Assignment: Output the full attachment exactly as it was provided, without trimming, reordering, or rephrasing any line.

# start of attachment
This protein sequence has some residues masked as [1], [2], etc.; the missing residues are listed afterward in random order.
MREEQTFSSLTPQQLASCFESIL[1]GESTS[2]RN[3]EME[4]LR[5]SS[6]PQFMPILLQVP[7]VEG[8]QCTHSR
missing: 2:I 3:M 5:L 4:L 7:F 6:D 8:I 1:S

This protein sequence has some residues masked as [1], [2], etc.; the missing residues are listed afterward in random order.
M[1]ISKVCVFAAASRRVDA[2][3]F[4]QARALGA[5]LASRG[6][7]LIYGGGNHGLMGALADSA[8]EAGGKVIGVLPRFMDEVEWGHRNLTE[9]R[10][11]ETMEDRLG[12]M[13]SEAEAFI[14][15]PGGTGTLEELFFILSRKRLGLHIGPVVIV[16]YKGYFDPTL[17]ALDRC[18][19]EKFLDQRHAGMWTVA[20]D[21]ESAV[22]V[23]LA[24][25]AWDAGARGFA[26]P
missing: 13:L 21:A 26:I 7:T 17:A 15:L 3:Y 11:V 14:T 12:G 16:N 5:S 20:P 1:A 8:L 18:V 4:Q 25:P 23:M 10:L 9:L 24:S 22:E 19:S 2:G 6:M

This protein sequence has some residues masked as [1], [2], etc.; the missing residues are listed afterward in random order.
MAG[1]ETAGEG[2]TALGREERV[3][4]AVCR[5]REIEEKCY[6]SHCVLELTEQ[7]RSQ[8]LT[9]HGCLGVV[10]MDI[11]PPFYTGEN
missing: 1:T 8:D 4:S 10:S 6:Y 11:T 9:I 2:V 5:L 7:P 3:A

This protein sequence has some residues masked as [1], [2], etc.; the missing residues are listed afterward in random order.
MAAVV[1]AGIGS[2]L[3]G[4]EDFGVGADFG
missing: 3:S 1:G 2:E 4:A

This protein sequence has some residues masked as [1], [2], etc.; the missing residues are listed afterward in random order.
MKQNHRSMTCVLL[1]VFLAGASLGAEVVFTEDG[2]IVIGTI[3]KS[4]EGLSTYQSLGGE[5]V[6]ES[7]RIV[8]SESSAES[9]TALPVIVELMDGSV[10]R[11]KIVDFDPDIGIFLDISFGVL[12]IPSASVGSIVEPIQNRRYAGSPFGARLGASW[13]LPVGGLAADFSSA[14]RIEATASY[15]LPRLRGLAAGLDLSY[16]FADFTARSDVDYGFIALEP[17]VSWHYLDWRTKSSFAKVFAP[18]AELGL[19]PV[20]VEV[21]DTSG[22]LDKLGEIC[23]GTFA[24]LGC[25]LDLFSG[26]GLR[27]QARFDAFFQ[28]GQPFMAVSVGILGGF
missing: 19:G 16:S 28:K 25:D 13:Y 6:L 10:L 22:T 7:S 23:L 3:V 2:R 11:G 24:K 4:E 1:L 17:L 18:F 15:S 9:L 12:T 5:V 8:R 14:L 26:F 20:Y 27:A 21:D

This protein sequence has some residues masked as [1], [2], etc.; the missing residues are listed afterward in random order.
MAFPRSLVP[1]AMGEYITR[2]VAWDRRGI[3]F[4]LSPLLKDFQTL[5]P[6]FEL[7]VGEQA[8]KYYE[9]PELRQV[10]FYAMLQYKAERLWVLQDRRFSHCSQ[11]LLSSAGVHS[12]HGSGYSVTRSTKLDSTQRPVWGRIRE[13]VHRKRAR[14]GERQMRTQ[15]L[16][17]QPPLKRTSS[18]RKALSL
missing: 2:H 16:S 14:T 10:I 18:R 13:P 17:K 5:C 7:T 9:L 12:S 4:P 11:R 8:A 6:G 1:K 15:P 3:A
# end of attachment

This protein sequence has some residues masked as [1], [2], etc.; the missing residues are listed afterward in random order.
MREEQTFSSLTPQQLASCFESIL[1]GESTS[2]RN[3]EME[4]LR[5]SS[6]PQFMPILLQVP[7]VEG[8]QCTHSR
missing: 2:I 3:M 5:L 4:L 7:F 6:D 8:I 1:S

This protein sequence has some residues masked as [1], [2], etc.; the missing residues are listed afterward in random order.
M[1]ISKVCVFAAASRRVDA[2][3]F[4]QARALGA[5]LASRG[6][7]LIYGGGNHGLMGALADSA[8]EAGGKVIGVLPRFMDEVEWGHRNLTE[9]R[10][11]ETMEDRLG[12]M[13]SEAEAFI[14][15]PGGTGTLEELFFILSRKRLGLHIGPVVIV[16]YKGYFDPTL[17]ALDRC[18][19]EKFLDQRHAGMWTVA[20]D[21]ESAV[22]V[23]LA[24][25]AWDAGARGFA[26]P
missing: 13:L 21:A 26:I 7:T 17:A 15:L 3:Y 11:V 14:T 12:G 16:N 5:S 20:P 1:A 8:L 18:V 4:Q 25:P 23:M 10:L 9:L 24:S 22:E 19:S 2:G 6:M

This protein sequence has some residues masked as [1], [2], etc.; the missing residues are listed afterward in random order.
MAG[1]ETAGEG[2]TALGREERV[3][4]AVCR[5]REIEEKCY[6]SHCVLELTEQ[7]RSQ[8]LT[9]HGCLGVV[10]MDI[11]PPFYTGEN
missing: 1:T 8:D 4:S 10:S 6:Y 11:T 9:I 2:V 5:L 7:P 3:A

This protein sequence has some residues masked as [1], [2], etc.; the missing residues are listed afterward in random order.
MAAVV[1]AGIGS[2]L[3]G[4]EDFGVGADFG
missing: 3:S 1:G 2:E 4:A

This protein sequence has some residues masked as [1], [2], etc.; the missing residues are listed afterward in random order.
MKQNHRSMTCVLL[1]VFLAGASLGAEVVFTEDG[2]IVIGTI[3]KS[4]EGLSTYQSLGGE[5]V[6]ES[7]RIV[8]SESSAES[9]TALPVIVELMDGSV[10]R[11]KIVDFDPDIGIFLDISFGVL[12]IPSASVGSIVEPIQNRRYAGSPFGARLGASW[13]LPVGGLAADFSSA[14]RIEATASY[15]LPRLRGLAAGLDLSY[16]FADFTARSDVDYGFIALEP[17]VSWHYLDWRTKSSFAKVFAP[18]AELGL[19]PV[20]VEV[21]DTSG[22]LDKLGEIC[23]GTFA[24]LGC[25]LDLFSG[26]GLR[27]QARFDAFFQ[28]GQPFMAVSVGILGGF
missing: 19:G 16:S 28:K 25:D 13:Y 6:L 10:L 22:T 7:S 23:L 3:V 2:R 11:G 24:K 4:E 1:L 17:L 18:F 15:S 9:L 12:T 5:V 8:R 14:L 26:F 20:Y 27:A 21:D

This protein sequence has some residues masked as [1], [2], etc.; the missing residues are listed afterward in random order.
MAFPRSLVP[1]AMGEYITR[2]VAWDRRGI[3]F[4]LSPLLKDFQTL[5]P[6]FEL[7]VGEQA[8]KYYE[9]PELRQV[10]FYAMLQYKAERLWVLQDRRFSHCSQ[11]LLSSAGVHS[12]HGSGYSVTRSTKLDSTQRPVWGRIRE[13]VHRKRAR[14]GERQMRTQ[15]L[16][17]QPPLKRTSS[18]RKALSL
missing: 2:H 16:S 14:T 10:I 18:R 13:P 17:K 5:C 7:T 9:L 12:S 4:P 11:R 8:A 6:G 1:K 15:P 3:A